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Title: A critical realism approach to public health interventions that aim to prevent obesity in selected European countries
Author: Kolovou, Vasiliki
ISNI:       0000 0004 5371 1543
Awarding Body: University of Warwick
Current Institution: University of Warwick
Date of Award: 2015
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The aim of this thesis is to understand the important components of a set of sustainable interventions to prevent obesity at the community level by using realistic evaluation, which draws on the philosophy of critical realism. From the application of a structured set of criteria based on critical realism, three interventions emerged, which were selected as the case studies of my thesis: the ‘Healthy Weight Communities’ project in Scotland, the ‘Bewegung als Investition in Gesundheit’ (Movement as Investment for Health) project in Germany, and the ‘Walking for Health’ project in England. Based on the key concepts of critical realism an interview topic guide was developed, which was tested by the help of the pilot project ‘Paideiatrofi’ in Greece. Key personnel involved in the organisation of each of the three selected interventions were identified and qualitative research and data analysis was carried out. The framework of critical realism and the application of the key concepts of realistic evaluation: ‘generative mechanisms’, ‘context’ and ‘outcomes’, enabled the disentangling of which mechanisms from each case study, were most related to outcomes and under which contexts. A number of common themes emerged from the analysis of the three interventions. Reflecting on these common themes, I connected them to a set of more abstract categories associated with the social structure, the human agency and the emergent outcomes with their distinguished properties. Critical realism and realistic evaluation provided a conceptual guide which allowed me to explain how the effects of the interventions were produced by the interplay between structural conditions and people as agents. The study of the contextual factors and of the generative mechanisms that enabled or constrained the production of certain outcomes, constituted a novel approach to explain how and why the selected interventions worked to prevent obesity.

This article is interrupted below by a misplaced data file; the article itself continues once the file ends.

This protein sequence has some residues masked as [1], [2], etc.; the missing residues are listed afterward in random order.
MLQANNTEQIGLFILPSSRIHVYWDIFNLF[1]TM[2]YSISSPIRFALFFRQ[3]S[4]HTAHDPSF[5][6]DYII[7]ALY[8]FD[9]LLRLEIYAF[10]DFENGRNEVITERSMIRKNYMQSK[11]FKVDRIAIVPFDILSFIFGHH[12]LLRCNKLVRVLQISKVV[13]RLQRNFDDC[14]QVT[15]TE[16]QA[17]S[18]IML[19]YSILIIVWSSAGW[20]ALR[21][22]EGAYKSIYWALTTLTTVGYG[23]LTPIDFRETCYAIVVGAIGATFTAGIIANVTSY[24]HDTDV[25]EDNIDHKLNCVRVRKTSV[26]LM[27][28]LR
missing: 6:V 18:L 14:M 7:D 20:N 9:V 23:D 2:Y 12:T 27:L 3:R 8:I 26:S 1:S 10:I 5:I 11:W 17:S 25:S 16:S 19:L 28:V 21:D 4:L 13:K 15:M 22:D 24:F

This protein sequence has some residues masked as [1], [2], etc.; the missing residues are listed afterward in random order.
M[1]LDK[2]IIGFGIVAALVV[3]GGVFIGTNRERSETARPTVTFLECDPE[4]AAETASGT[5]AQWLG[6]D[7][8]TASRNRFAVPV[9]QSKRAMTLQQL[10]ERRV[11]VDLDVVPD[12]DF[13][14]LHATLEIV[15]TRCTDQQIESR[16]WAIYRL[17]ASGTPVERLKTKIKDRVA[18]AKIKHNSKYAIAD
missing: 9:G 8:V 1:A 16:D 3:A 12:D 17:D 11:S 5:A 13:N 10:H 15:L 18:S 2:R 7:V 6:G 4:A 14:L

Supervisor: Not available Sponsor: Not available
Qualification Name: Thesis (Ph.D.) Qualification Level: Doctoral
EThOS ID:  DOI: Not available
Keywords: HM Sociology ; RC Internal medicine